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How to create a home office routine that sticks

A home office routine is exactly what we need to keep our work schedule on track. A daily routine for working from home removes the pressure of always having to find motivation to stay focused on work.

When you find yourself searching for home office motivation is when you’re actually procrastinating.

Home office routine – the best way to stick to your work

A home office routine removes the need for motivation, because it can be molded over time into the Holy Grail of work performance.

Once you know the difference between home office motivation and home office discipline, creating a routine of working from home is a matter of learning habits and then sticking to new behaviours.

Routines are explained in the dictionary as “a sequence of actions regularly followed”. According to Nir Eyal, the author of best-selling books like “Hooked” and “Indistractable”, in order to create a new routine, we must first start with a habit.

The difference between habits and routines

Understanding there is a difference between habits and routines is extremely important. Nir Eyal explains how “habits are a type of routine, but not all routines become habits.” In short, “unlike a routine, which feels uncomfortable to do, in the case of a habit, not doing a behavior feels bad.”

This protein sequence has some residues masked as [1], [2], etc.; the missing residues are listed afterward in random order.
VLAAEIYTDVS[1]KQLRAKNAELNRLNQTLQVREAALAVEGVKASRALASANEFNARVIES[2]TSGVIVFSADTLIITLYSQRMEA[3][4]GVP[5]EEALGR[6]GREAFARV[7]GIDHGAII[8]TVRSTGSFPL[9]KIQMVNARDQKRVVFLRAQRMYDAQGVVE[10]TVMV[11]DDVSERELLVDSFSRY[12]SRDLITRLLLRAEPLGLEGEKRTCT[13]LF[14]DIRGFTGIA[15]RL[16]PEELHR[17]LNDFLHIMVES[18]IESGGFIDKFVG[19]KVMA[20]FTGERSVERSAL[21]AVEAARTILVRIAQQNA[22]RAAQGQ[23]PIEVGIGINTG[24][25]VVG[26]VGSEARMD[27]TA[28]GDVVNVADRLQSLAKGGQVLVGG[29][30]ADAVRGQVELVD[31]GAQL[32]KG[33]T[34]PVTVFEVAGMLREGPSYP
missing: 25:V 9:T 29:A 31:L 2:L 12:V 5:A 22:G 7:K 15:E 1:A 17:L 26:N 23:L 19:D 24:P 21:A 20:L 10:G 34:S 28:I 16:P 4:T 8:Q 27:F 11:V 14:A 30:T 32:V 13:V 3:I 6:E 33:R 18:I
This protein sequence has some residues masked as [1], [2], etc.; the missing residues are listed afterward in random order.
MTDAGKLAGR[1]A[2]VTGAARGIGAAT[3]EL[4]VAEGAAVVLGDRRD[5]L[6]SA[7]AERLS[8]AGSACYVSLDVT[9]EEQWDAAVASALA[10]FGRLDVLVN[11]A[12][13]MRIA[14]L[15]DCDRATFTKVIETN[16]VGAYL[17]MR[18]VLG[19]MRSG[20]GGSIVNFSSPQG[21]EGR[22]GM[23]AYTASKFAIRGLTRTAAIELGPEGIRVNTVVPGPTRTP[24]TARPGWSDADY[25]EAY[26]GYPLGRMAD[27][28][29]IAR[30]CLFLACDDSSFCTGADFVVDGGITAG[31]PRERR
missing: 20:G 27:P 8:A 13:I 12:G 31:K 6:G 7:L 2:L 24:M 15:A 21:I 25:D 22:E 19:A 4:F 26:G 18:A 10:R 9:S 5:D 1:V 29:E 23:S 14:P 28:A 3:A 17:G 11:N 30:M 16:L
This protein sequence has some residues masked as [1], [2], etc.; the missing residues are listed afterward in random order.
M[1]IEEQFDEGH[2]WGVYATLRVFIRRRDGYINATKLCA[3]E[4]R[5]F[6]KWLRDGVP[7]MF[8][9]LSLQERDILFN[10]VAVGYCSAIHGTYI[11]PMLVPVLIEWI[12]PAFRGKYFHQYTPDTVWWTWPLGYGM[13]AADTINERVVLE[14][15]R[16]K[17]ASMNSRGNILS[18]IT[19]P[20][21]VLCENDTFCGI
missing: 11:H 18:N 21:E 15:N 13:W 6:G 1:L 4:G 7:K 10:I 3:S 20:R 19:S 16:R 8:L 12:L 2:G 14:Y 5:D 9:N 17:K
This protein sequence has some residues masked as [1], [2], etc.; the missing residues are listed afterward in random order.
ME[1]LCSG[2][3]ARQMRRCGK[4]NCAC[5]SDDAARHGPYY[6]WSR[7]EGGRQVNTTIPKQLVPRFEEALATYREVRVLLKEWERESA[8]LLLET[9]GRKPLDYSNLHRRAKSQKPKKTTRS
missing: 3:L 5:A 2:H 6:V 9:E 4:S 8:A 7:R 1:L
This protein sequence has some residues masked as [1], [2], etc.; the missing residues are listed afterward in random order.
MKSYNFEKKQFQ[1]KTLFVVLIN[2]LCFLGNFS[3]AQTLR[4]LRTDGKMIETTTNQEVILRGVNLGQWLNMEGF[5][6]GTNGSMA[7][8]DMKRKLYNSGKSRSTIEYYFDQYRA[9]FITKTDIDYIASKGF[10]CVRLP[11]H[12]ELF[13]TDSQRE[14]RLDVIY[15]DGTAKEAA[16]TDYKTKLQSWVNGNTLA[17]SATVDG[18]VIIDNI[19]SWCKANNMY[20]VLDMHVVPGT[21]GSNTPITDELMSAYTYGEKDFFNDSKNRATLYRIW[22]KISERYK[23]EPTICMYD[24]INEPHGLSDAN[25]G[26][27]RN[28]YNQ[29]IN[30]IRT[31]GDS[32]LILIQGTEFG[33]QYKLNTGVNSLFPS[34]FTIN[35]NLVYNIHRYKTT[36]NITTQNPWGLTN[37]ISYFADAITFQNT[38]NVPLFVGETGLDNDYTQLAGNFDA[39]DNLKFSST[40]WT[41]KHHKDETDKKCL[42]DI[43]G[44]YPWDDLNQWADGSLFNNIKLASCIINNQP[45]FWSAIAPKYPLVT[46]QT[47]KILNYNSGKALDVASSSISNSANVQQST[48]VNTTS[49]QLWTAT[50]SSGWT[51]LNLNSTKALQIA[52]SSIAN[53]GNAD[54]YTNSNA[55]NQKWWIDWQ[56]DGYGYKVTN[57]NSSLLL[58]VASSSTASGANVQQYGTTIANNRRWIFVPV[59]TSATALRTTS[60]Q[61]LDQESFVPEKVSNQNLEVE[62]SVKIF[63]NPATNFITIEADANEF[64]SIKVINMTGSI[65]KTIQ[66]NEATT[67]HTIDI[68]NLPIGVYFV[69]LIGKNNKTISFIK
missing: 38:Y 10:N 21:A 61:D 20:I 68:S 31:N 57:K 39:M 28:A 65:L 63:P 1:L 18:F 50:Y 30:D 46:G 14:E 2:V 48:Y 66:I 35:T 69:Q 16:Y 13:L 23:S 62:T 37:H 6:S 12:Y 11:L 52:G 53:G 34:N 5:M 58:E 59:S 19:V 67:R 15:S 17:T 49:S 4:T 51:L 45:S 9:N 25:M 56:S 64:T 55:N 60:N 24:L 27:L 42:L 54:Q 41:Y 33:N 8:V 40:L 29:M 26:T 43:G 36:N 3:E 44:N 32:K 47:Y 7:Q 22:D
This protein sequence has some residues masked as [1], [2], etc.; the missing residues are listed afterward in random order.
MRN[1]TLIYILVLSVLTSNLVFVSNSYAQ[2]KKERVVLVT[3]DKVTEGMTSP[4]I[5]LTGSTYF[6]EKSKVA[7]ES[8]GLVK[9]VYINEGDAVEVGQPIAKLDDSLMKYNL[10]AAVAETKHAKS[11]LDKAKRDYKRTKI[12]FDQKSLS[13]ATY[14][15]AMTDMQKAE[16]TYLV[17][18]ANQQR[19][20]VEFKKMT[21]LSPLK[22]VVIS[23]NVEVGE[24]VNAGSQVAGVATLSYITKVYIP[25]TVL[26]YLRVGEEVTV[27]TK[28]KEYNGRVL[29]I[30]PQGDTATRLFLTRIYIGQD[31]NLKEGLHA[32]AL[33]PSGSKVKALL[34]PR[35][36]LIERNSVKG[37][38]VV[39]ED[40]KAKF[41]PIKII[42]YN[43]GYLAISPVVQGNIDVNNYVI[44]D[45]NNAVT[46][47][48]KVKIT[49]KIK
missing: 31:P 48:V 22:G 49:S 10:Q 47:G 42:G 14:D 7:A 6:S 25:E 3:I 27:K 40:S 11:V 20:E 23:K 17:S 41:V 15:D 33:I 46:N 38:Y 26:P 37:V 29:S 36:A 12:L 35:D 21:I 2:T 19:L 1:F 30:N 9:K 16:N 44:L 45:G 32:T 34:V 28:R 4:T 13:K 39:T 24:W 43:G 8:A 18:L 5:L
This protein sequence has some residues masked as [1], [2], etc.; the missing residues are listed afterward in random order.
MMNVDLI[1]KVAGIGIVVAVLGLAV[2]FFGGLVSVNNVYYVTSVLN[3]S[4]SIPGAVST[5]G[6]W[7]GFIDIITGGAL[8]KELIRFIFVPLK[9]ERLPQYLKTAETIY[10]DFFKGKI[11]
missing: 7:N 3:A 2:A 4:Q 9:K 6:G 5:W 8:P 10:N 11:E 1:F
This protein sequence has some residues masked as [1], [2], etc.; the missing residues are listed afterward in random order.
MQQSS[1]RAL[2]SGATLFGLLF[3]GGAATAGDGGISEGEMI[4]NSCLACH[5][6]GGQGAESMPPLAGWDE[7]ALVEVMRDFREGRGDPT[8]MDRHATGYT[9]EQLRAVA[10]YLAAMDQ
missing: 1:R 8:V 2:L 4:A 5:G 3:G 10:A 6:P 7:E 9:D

Then how do we create a home office routine that sticks?

“As long as we know the difference between a habit (a behavior done with little or no thought) and a routine (a series of actions regularly followed) we can plan accordingly and not be disappointed”, Nir Eyal continues.

There are three main keys that unlock home office routines that stick:

1. Schedule the time

Schedule your working hours and make them non-negociable. This is the first step in ensuring you create an internal environment suited for working from home. It’s very important not only to plan what you are going to do but also when you plan to do it.

2. Push through discomfort

When you first implement your new work from home schedule, expect discomfort. Expect it and work through it. Easier said than done? There’s an antidote to that – a shift in perspective. Learning to love the process is based on the way you see things. So imagining a different scenario for your working hours might just do the trick.

3. Get into flow

Flow is a powerful, almost addictive state that we find ourselves in whenever we are highly focused on a task. From high-performance athlets to prolific writers and everyone focused in between, people who use flow states are actually hacking their brains and bodies to perform on a higher level in their chosen domain.

Psychologist Mihaly Csikszentmihalyi’s book “Flow” is where you will find more information on how to get into this optimal performance state.

Using the right information as a tool to mold and shape your own behaviour proves not only helpful, but also keeps you away from information overload. Don’t just gather, rather use the information you seek out to enhance your work from home performance. This kind of mindset will spill over into other areas of your life once you see how much of a difference it makes.

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